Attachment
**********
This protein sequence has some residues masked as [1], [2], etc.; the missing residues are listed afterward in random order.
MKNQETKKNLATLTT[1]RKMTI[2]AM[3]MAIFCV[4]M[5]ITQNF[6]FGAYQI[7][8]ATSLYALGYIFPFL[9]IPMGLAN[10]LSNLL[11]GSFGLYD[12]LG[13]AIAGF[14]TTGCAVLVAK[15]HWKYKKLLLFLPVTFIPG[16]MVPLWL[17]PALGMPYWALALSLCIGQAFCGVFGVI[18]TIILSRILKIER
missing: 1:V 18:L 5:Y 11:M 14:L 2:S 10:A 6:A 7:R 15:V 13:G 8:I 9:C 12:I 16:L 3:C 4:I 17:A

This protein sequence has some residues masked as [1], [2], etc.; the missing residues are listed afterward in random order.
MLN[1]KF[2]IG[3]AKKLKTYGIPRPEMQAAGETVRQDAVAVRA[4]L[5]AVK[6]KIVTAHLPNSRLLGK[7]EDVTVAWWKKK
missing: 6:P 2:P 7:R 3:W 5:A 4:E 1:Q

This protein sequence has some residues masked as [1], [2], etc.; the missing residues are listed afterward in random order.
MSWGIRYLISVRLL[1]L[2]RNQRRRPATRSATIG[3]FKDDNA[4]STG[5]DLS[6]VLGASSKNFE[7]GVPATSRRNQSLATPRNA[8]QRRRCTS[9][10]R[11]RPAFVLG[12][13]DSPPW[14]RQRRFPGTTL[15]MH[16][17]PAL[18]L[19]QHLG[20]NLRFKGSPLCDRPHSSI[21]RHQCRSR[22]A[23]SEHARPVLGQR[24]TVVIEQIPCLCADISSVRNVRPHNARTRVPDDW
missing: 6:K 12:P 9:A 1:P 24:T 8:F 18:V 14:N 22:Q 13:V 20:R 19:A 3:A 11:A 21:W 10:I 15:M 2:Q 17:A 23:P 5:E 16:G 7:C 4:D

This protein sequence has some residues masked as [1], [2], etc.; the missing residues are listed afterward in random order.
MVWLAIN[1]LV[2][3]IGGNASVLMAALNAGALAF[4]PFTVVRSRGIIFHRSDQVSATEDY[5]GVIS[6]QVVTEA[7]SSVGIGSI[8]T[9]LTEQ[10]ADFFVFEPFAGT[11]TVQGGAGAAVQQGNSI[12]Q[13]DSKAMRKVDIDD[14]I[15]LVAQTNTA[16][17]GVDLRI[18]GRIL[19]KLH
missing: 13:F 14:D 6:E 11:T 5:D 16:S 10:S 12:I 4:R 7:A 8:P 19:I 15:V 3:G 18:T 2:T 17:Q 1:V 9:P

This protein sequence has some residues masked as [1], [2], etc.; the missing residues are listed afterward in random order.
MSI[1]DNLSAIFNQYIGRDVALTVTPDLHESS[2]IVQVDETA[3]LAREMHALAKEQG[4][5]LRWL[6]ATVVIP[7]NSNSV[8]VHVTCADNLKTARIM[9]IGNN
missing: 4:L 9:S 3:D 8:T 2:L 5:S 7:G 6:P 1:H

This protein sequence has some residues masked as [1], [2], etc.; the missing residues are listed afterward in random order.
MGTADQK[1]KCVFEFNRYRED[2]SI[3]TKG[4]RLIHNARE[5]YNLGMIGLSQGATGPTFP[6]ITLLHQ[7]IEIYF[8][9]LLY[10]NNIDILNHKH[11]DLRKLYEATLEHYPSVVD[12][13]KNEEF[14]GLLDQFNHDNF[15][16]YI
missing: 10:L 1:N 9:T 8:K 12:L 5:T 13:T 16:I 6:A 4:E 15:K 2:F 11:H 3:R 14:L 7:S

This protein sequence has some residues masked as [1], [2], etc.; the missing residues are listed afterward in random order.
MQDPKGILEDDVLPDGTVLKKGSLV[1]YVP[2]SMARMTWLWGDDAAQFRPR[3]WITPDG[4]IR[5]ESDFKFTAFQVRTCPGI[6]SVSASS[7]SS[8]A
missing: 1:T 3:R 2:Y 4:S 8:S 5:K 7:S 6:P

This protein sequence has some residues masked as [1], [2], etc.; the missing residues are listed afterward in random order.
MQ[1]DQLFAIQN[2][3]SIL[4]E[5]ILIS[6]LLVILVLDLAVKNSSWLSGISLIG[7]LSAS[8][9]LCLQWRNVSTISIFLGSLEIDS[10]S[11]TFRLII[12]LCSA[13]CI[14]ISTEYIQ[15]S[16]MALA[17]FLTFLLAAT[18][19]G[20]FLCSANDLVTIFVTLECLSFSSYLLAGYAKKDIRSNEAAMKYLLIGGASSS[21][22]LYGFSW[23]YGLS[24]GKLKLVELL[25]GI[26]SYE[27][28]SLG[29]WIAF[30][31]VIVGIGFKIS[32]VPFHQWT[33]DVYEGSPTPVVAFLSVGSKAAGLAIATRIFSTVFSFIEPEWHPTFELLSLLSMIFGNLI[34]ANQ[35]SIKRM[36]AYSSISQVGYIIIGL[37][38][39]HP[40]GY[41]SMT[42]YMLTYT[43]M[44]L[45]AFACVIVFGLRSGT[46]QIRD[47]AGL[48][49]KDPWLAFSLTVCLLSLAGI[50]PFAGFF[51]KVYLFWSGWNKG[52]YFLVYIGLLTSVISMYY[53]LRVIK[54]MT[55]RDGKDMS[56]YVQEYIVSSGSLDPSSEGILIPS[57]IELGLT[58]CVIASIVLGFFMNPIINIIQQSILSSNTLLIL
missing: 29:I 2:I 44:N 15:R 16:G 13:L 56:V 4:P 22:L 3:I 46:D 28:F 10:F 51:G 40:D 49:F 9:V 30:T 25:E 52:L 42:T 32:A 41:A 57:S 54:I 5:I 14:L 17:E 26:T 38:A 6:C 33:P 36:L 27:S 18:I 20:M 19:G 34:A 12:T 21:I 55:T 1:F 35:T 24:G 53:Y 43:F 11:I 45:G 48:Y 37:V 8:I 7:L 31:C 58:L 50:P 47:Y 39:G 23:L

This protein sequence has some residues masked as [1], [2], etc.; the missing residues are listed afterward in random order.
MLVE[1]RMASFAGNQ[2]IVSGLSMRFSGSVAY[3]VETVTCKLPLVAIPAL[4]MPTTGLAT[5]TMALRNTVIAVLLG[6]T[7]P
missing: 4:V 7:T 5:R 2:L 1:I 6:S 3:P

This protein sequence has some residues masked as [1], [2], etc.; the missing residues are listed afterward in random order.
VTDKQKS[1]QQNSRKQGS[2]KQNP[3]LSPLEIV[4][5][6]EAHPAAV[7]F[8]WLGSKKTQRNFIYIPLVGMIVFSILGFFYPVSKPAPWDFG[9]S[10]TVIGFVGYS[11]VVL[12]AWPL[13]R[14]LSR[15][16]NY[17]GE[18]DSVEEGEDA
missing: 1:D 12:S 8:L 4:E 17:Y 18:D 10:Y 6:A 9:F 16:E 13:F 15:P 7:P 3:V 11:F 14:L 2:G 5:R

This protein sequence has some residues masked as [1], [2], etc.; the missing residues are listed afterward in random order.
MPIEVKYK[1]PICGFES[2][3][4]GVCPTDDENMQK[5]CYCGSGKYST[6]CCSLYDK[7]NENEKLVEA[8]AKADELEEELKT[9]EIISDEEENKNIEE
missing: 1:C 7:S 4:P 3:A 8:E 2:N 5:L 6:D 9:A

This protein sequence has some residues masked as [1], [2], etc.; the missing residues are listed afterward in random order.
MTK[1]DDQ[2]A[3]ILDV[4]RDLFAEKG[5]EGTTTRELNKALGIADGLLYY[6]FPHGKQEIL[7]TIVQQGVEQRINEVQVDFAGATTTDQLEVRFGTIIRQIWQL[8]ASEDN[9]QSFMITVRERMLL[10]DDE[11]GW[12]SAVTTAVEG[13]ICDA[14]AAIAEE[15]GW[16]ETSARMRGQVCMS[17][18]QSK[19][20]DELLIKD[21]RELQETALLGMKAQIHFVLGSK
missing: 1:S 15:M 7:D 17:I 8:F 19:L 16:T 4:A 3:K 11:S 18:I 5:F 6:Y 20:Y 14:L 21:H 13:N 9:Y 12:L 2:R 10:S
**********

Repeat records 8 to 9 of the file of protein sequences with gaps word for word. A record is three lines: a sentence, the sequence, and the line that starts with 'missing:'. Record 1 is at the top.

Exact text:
This protein sequence has some residues masked as [1], [2], etc.; the missing residues are listed afterward in random order.
MQ[1]DQLFAIQN[2][3]SIL[4]E[5]ILIS[6]LLVILVLDLAVKNSSWLSGISLIG[7]LSAS[8][9]LCLQWRNVSTISIFLGSLEIDS[10]S[11]TFRLII[12]LCSA[13]CI[14]ISTEYIQ[15]S[16]MALA[17]FLTFLLAAT[18][19]G[20]FLCSANDLVTIFVTLECLSFSSYLLAGYAKKDIRSNEAAMKYLLIGGASSS[21][22]LYGFSW[23]YGLS[24]GKLKLVELL[25]GI[26]SYE[27][28]SLG[29]WIAF[30][31]VIVGIGFKIS[32]VPFHQWT[33]DVYEGSPTPVVAFLSVGSKAAGLAIATRIFSTVFSFIEPEWHPTFELLSLLSMIFGNLI[34]ANQ[35]SIKRM[36]AYSSISQVGYIIIGL[37][38][39]HP[40]GY[41]SMT[42]YMLTYT[43]M[44]L[45]AFACVIVFGLRSGT[46]QIRD[47]AGL[48][49]KDPWLAFSLTVCLLSLAGI[50]PFAGFF[51]KVYLFWSGWNKG[52]YFLVYIGLLTSVISMYY[53]LRVIK[54]MT[55]RDGKDMS[56]YVQEYIVSSGSLDPSSEGILIPS[57]IELGLT[58]CVIASIVLGFFMNPIINIIQQSILSSNTLLIL
missing: 29:I 2:I 44:N 15:R 16:G 13:L 56:V 4:P 22:L 3:I 46:D 28:F 10:F 51:G 40:D 49:F 9:V 30:T 25:E 52:L 42:T 32:A 41:A 57:S 54:I 5:I 14:L 17:E 26:T 38:A 6:C 33:P 36:L 27:S 18:I 20:M 19:G 34:A 12:T 21:I 55:T 1:F 35:T 24:G 53:Y 43:F 11:I 45:G 48:Y 37:V 8:I 7:L 31:C 58:L 50:P 47:Y 39:G 23:L

This protein sequence has some residues masked as [1], [2], etc.; the missing residues are listed afterward in random order.
MLVE[1]RMASFAGNQ[2]IVSGLSMRFSGSVAY[3]VETVTCKLPLVAIPAL[4]MPTTGLAT[5]TMALRNTVIAVLLG[6]T[7]P
missing: 4:V 7:T 5:R 2:L 1:I 6:S 3:P